If biofuels received no EU policy support, the price of food stuffs such as vegetable oil would be 50% lower in Europe by 2020 than at present – and 15% lower elsewhere in the world – according to new research by the EU’s Joint Research Centre (JRC).
The “significantly lower” results are because global prices for vegetable oils – which are 60% palm and soy oil – are “strongly driven” by their use as food, says the paper by the JRC, the EU's official scientific and technical research laboratory.
When more soy and palm oil are used for biofuels production, less is available for food use and the resulting scarcity drives food price inflation.
“Given that more than half of the vegetable oils are used for biodiesel production in the base (business as usual scenario) in 2020, any decrease in biodiesel production strongly affects the vegetable oil market,” the JRC study says.
Under the EU’s proposed cap on first generation biofuels, vegetable oil use for biodiesel would be 28% lower than in a business as usual scenario. And if the biofuels policy were scrapped, the decrease could reach 75%.
The resulting fall in EU food prices would be so much greater than the global price cuts because, at world level, only 17% of vegetable oils are used to produce biofuels.
The report was published on 5 September, as the European Parliament was preparing for a make-or-break plenary vote on Wednesday (11 September). That ballot could cap the amount of first generation biofuels allowed in the EU’s 2020 transport energy mix, and introduce land use factors to distinguish between the fuels that are best and worst for the environment.
If the EU maintains its current policy – with no production cap or indirect land use change (ILUC) factors – the JRC report finds that world food prices would not change significantly. Under the EU’s proposed production cap, global prices would fall by around 8%. But ending Europe’s pro-biofuels policies could cut food prices by 15%.
The significance of EU policy on biofuels can be measured by the fact that without an EU target incentivising biofuels use, “close to 6 million hectares (0.7% of world total) less cereals, oilseeds, sugar crops and palm oil would be harvested in the world in 2020,” the report says.
This in turn would reduce the demand for arable land, with positive knock-on effects for deforestation and displaced agricultural land use.
ILUC in action
“The EU's stated goal is to decarbonise our transport fuels, but this is simply not possible if we don't count all the carbon released when new land is converted to grow fuel,” Nuša Urban?i?, the clean fuels manager for green think tank Transport and Environment told EURACTIV.
“This is ILUC in action,” she added. “We urge the Parliament to vote to include ILUC factors next week.”
However, the key findings of the JRC’s paper were flatly contradicted by a study published on the same day by the Ecofys consultancy for ePURE, Europe’s bioethanol association. It found that ethanol was not currently causing major food price increases.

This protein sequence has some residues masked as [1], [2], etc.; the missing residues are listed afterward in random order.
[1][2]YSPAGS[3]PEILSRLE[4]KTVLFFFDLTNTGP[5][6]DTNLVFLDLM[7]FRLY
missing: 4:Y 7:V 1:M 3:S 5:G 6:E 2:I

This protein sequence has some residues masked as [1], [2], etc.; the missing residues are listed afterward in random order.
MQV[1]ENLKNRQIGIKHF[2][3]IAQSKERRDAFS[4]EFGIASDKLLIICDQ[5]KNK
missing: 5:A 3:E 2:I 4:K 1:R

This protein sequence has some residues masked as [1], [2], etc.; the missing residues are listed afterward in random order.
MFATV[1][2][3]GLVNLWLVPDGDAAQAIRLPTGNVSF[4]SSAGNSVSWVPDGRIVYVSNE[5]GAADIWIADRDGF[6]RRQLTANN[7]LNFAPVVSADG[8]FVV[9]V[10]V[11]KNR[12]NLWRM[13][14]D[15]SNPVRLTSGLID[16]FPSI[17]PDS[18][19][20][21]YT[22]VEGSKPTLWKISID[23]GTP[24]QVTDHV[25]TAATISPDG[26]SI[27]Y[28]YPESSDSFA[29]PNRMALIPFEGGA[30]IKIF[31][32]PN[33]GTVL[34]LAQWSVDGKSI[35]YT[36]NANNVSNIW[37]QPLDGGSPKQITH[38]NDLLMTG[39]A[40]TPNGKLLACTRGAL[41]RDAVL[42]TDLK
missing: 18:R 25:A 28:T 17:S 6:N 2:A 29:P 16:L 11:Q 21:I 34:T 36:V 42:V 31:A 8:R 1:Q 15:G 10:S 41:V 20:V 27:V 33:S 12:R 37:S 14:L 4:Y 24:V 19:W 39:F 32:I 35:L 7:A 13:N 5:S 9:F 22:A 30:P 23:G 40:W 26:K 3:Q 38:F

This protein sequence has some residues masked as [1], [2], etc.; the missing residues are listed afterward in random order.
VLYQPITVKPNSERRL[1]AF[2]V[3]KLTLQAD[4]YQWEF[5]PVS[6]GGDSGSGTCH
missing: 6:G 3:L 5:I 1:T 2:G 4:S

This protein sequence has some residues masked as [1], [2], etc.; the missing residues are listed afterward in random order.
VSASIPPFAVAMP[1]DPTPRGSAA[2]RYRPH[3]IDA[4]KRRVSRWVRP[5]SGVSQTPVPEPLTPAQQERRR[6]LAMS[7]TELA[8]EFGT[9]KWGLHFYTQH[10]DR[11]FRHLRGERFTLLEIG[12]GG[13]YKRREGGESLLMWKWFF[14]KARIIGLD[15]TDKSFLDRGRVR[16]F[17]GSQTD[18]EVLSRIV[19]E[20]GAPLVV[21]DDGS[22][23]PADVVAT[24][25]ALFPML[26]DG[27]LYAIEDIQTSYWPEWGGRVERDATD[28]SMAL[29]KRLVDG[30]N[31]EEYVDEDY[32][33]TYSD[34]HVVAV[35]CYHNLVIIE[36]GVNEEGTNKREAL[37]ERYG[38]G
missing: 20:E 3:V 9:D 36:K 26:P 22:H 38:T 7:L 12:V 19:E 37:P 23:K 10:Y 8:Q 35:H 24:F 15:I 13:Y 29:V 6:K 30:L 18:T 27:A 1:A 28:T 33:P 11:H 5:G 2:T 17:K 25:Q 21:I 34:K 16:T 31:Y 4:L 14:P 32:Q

“It is uncertain whether EU ethanol raises or lowers the overall price of food,” the paper said. “EU ethanol has had small impacts on global starch and sugar feedstock prices; the historic impact of EU biofuels demand until 2010 increased world grain prices by about 1-2% and, without any cap on crop-based biofuel production may lead to another 1% increase through 2020.”
After a preliminary look at the JRC’s new research, Emmanuel Desplechin, ePURE’s energy director said that he thought it was in line with the Ecofys study where ethanol was concerned. He declined to comment on the vegetable oil price claims in the new paper.
The price of ethanol
But Desplechin did say that with such biofuels reports, “it is about [establishing] what exactly you want to study and then you’ll get the result you want. There is documentation by the European Commission that is proving us right.”
He referred specifically to a progress report by the European Commission’s energy directorate last March, which also estimated that grain use for bioethanol production had only a “minor” price effect on global cereals.
Other studies, such as a ‘review of the evidence base’ by the Institute for European Environmental Policy in 2012 toted substantially higher price rises from the available studies of up to 13% for ethanol crops such as wheat, and 21% for sugar cane/beet.
In April, the UN Human Rights Council’s special rapporteur on the right to food expressed “deep concern” at the negative impacts that EU biofuels policy was having on food security in the developing world.
The new study was prepared by the JRC’s Institute for Prospective Technological Studies, using an Agro-economic Modelling Platform, for the Commission’s Agriculture directorate.
It projected changes in land use and food prices according to baseline scenarios that applied variations of current EU targets and a counterfactual scenario with no EU targets.
Other JRC papers expected soon will examine issues including the historic impact that ILUC has had on deforestation.